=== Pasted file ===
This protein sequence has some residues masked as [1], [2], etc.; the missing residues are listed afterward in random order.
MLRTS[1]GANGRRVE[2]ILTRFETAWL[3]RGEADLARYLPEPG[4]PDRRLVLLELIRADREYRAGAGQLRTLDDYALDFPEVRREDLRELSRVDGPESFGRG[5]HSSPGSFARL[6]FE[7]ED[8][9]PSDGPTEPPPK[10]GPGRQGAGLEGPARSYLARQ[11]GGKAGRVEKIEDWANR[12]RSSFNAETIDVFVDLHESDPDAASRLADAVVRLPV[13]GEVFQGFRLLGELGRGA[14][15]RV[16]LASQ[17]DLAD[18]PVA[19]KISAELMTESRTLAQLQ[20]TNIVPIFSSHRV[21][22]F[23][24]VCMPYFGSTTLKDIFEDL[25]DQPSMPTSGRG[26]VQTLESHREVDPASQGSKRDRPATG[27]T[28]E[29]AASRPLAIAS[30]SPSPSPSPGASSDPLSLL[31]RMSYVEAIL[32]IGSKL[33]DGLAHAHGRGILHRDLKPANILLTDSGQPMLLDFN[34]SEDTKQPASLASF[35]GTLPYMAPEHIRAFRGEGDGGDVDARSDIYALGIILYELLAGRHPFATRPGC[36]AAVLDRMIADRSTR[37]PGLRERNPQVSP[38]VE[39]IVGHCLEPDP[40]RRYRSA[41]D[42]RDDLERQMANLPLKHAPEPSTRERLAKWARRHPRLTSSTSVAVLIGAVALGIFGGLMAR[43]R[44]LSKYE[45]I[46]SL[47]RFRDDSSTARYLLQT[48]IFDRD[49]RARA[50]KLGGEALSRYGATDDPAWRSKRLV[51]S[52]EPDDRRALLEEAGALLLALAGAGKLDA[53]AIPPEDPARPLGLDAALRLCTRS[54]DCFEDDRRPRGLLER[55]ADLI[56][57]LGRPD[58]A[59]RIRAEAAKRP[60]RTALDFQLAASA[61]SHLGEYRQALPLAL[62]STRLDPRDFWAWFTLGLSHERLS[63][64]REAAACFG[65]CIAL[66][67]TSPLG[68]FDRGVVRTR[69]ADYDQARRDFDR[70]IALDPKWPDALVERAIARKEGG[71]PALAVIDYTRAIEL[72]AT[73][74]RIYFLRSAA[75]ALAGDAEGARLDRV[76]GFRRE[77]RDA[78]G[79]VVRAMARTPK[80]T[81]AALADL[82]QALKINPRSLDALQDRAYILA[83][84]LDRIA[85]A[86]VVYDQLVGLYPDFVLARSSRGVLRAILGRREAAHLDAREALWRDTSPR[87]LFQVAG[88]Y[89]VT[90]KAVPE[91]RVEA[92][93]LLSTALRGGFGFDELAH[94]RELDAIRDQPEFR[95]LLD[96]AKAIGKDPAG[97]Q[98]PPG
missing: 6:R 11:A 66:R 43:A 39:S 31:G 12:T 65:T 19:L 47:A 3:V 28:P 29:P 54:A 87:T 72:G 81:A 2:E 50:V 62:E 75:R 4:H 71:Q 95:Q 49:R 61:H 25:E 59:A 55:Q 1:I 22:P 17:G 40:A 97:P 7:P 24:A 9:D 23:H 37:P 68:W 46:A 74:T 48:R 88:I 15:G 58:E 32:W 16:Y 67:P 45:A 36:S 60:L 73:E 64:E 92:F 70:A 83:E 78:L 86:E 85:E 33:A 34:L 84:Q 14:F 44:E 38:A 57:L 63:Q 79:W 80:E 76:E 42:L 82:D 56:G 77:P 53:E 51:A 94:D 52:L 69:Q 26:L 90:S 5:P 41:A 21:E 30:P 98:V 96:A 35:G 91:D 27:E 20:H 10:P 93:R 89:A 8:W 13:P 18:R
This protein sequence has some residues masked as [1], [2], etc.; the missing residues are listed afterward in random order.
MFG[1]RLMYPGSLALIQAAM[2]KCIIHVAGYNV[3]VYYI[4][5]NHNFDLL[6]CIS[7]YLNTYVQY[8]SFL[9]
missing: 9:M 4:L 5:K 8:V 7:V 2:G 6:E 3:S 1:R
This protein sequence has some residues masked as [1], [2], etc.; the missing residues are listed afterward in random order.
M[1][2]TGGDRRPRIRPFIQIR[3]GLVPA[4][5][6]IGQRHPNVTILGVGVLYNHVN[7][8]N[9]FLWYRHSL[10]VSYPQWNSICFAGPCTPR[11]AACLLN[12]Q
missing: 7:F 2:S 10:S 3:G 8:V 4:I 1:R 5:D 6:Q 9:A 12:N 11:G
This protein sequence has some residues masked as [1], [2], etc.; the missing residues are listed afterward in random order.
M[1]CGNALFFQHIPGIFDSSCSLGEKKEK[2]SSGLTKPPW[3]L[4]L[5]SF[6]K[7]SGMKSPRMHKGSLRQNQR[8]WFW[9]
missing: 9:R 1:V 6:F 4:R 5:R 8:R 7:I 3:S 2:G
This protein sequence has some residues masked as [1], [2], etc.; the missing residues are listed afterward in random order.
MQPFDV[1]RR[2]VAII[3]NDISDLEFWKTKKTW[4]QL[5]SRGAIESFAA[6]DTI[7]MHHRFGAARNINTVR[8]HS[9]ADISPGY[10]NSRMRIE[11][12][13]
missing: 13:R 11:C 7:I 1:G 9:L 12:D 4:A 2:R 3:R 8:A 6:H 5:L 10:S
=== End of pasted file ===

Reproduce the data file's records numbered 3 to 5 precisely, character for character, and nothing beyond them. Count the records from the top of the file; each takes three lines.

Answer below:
This protein sequence has some residues masked as [1], [2], etc.; the missing residues are listed afterward in random order.
M[1][2]TGGDRRPRIRPFIQIR[3]GLVPA[4][5][6]IGQRHPNVTILGVGVLYNHVN[7][8]N[9]FLWYRHSL[10]VSYPQWNSICFAGPCTPR[11]AACLLN[12]Q
missing: 7:F 2:S 10:S 3:G 8:V 4:I 1:R 5:D 6:Q 9:A 12:N 11:G
This protein sequence has some residues masked as [1], [2], etc.; the missing residues are listed afterward in random order.
M[1]CGNALFFQHIPGIFDSSCSLGEKKEK[2]SSGLTKPPW[3]L[4]L[5]SF[6]K[7]SGMKSPRMHKGSLRQNQR[8]WFW[9]
missing: 9:R 1:V 6:F 4:R 5:R 8:R 7:I 3:S 2:G
This protein sequence has some residues masked as [1], [2], etc.; the missing residues are listed afterward in random order.
MQPFDV[1]RR[2]VAII[3]NDISDLEFWKTKKTW[4]QL[5]SRGAIESFAA[6]DTI[7]MHHRFGAARNINTVR[8]HS[9]ADISPGY[10]NSRMRIE[11][12][13]
missing: 13:R 11:C 7:I 1:G 9:L 12:D 4:A 2:R 3:R 8:A 6:H 5:L 10:S